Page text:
Folks, losing series to the White Sox at home and the Twins anywhere is no way to convince anyone you’re a World Series contender. The Yankees lost 3-1 in Wednesday night’s series finale for their first series loss to the Twins since … last July? Last July. The Athletics beat the Orioles again, so the lead for homefield advantage in the Wild Card Game is down to one game. Two, really, since the Yankees own the tiebreaker. Backing into the postseason doesn’t seem to be working too well.
Saved by the Bird
When 2018 Greg Bird has to save you offensively, you know you’re in trouble. Jake Odorizzi no-hit the Yankees through seven innings Wednesday night, and he retired the first batter he faced in the eighth inning as well. We’ve seen the Yankees get no-hit through four or five innings a bunch of times this season. Through seven innings though? Been a while since that happened. (Not sure how to look it up. I would if I could.)
Odorizzi held the Yankees hitless through seven innings even though they hit several balls very hard. They had eight batted balls at 100+ mph go for outs, plus four others at 94+ mph. Apparently the Twins play defense now? The team with the fifth worst Defensive Efficiency in baseball received several spectacular defensive plays from infielders, outfielders, and even Odorizzi himself. Here’s Odorizzi’s spray chart:
Outs hit so far Statcast had them over the fence. Had Odorizzi completed the no-hitter, it would’ve been one of the least dominant no-hitters I’ve ever seen. Only five strikeouts and tons of hard-hit balls. But, seven no-hit innings is seven no-hit innings. That’s impressive no matter how it happened and no matter who the pitcher faced, not that the Yankees are an offensive juggernaut these days.
The Yankees finally broke up the no-hitter with one out in the eighth inning. Luke Voit worked a walk — I totally thought he went too far with his check swing on ball four — and Greg Bird split the left-center field gap for a legitimate double. He didn’t break up the no-hitter with a bloop single or a swinging bunt or something weak like that. Well-struck to a good part of the field.
Voit came around to score on Bird’s double for the team’s only run. Miguel Andujar slashed a single to right to bring the tying run to the plate with one out in the ninth, but Giancarlo Stanton lined out and Didi Gregorius grounded out. Three walks, two hits, one run. The Yankees averaged 3.67 runs per game during the nine-game road trip. They’ve scored more than four runs four times in eleven September games. The offense is lifeless. It is without life.
Severino’s Strong Start
The box score numbers don’t jump out at you (5.2 IP, 4 H, 1 R, 1 ER, 0 BB, 5 K) but this was the best Luis Severino has looked in a very long time. There was bite on his slider, good velocity on his fastball (98 mph average), good location, and good body language. Severino was throwing with conviction. He didn’t have to grind out every at-bat like he has the last two months.
Joe Mauer opened the game with a single that maybe could’ve been an error on Gleyber Torres at second. Torres had to range far to get it, but it clanked off his glove, and Mauer reached base. After that, Severino retired the next 15 batters he faced, including seven in three pitches or fewer. Not many strikeouts (five) or swings and misses (ten), which is unusual even for the bad version of Severino, but lots of quick outs.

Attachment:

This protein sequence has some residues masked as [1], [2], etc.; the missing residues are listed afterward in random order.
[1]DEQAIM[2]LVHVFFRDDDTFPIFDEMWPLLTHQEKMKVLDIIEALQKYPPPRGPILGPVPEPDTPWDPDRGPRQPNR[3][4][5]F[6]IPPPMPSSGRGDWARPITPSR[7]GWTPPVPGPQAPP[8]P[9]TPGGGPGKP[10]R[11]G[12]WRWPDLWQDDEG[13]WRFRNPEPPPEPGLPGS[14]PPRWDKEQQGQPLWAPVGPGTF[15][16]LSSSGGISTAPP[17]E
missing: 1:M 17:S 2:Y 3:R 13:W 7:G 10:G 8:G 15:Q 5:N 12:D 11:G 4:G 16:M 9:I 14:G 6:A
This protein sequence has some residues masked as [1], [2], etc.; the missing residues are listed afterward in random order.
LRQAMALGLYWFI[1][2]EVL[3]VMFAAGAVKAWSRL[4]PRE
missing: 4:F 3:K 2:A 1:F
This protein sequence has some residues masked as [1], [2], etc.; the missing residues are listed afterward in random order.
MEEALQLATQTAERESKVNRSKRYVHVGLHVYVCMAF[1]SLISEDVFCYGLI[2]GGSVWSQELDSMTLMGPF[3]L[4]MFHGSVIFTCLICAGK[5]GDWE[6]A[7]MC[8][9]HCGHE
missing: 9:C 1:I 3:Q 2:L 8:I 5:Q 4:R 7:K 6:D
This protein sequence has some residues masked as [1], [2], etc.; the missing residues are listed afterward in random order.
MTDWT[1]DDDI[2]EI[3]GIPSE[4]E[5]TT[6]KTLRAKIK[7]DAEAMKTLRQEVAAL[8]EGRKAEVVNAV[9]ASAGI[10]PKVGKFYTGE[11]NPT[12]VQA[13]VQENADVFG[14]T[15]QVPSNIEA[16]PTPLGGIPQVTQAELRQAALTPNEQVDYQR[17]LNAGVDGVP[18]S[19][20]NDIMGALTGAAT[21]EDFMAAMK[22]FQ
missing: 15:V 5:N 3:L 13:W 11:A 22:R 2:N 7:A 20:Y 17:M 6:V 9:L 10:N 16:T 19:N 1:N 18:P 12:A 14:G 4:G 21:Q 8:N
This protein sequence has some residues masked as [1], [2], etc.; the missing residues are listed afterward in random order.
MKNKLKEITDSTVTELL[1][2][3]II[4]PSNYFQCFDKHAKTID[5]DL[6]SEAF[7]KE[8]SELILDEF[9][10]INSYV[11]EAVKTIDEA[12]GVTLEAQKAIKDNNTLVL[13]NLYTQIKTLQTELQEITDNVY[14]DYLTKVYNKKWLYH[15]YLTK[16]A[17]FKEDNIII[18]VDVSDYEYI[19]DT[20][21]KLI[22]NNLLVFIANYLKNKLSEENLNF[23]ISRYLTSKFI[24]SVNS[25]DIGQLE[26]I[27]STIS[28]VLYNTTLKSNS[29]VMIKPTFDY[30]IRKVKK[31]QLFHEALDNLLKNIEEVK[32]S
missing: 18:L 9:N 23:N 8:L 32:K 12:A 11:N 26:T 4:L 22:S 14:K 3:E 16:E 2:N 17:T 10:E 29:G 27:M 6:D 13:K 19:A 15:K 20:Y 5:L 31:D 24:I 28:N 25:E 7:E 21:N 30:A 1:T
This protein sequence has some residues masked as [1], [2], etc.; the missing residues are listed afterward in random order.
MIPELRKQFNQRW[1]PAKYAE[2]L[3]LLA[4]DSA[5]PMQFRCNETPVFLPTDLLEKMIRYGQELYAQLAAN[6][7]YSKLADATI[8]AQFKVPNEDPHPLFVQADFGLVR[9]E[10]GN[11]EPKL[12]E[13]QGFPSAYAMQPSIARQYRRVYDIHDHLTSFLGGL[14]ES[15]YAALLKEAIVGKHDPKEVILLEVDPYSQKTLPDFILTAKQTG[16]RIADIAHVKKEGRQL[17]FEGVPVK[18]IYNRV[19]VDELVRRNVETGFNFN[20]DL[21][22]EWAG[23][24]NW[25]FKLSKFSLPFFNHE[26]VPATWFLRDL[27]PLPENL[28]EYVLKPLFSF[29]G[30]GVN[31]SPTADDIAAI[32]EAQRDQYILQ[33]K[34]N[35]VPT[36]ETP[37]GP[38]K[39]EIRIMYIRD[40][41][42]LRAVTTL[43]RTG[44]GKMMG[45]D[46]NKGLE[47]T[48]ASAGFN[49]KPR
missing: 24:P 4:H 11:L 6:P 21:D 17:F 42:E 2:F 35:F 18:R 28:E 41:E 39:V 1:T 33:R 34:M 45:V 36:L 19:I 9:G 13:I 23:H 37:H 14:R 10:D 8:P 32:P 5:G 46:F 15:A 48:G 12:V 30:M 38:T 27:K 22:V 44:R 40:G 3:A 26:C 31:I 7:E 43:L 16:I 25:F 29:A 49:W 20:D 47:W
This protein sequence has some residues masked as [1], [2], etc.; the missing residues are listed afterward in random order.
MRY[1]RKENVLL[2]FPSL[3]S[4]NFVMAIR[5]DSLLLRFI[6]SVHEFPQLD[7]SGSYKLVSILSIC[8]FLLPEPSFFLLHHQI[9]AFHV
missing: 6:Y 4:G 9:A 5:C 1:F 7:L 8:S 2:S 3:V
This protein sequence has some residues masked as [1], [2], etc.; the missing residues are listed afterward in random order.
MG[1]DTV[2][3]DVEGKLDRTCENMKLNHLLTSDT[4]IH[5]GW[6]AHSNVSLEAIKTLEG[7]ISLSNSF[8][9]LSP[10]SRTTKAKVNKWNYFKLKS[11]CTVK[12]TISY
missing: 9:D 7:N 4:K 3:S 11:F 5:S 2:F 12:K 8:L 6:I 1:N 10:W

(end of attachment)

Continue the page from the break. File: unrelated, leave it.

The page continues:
The Twins broke through in the sixth inning with a Max Kepler single to left and an Ehire Adrianza double to right. Another single followed to put men on the corners. Severino did bounce back to strike out Jorge Polanco but it was a wild eight-pitch at-bat. He had Gary Sanchez jumping all over the place behind the plate. Severino got the big strikeout but missed his spots badly, so, even with pitch count at 83, Aaron Boone got him out of there.
Severino’s final line: 5.2 IP, 4 H, 1 R, 1 ER, 0 BB, 8 K on 83 pitches. I was totally cool with Boone taking him out after the Polanco strikeout. He was missing his spots terribly and the regular late-inning relievers hadn’t pitched in a few days. A fresh David Robertson is better than a laboring Luis Severino in that spot. Even with the loss, Severino looked very good. Much, much, much better than the last two months. I am: Cautiously optimistic.
Robertson got tagged for two runs in the seventh inning. The Twins went double, single, double after two quick outs. On the bright side, we got this towering GIF of Willians Astudillo hustling home on Kepler’s double, so at least some good came out of it.
Willians Astudillo running hard dot gif
cc: @BenLindbergh @CespedesBBQ @jay_jaffe @SethTweets @lindseyadler pic.twitter.com/JXsaWZRdgH
— Will Ragatz (@WillRagatz) September 13, 2018
Zach Britton, who needs to pitch a lot down the stretch, went 1-2-3 in the eighth. He’s put only seven runners on base in his last eleven innings now. Also, trainer Steve Donohue came out to talk to Britton at one point, but it seems his foot spun out a bit after throwing a pitch. They spent more time looking at his landing spot than anything.
A double for Bird and a single for Andujar. Those are the base hits. Voit, Stanton, and Sanchez drew the walks. Sanchez also stole a base. First of the year and fourth of his big league career. Huh.
Box Score, WPA Graph & Standings
For the box score and updated standings, go to ESPN. For the video highlights, go to MLB. Here’s our Bullpen Workload page and here’s the loss probability graph:
An off-day. An off-day and then the final homestand of the regular season. The Yankees begin the nine-game homestand with three games against the Blue Jays. Masahiro Tanaka and Marco Estrada are the scheduled starting pitchers for Friday night’s series opener.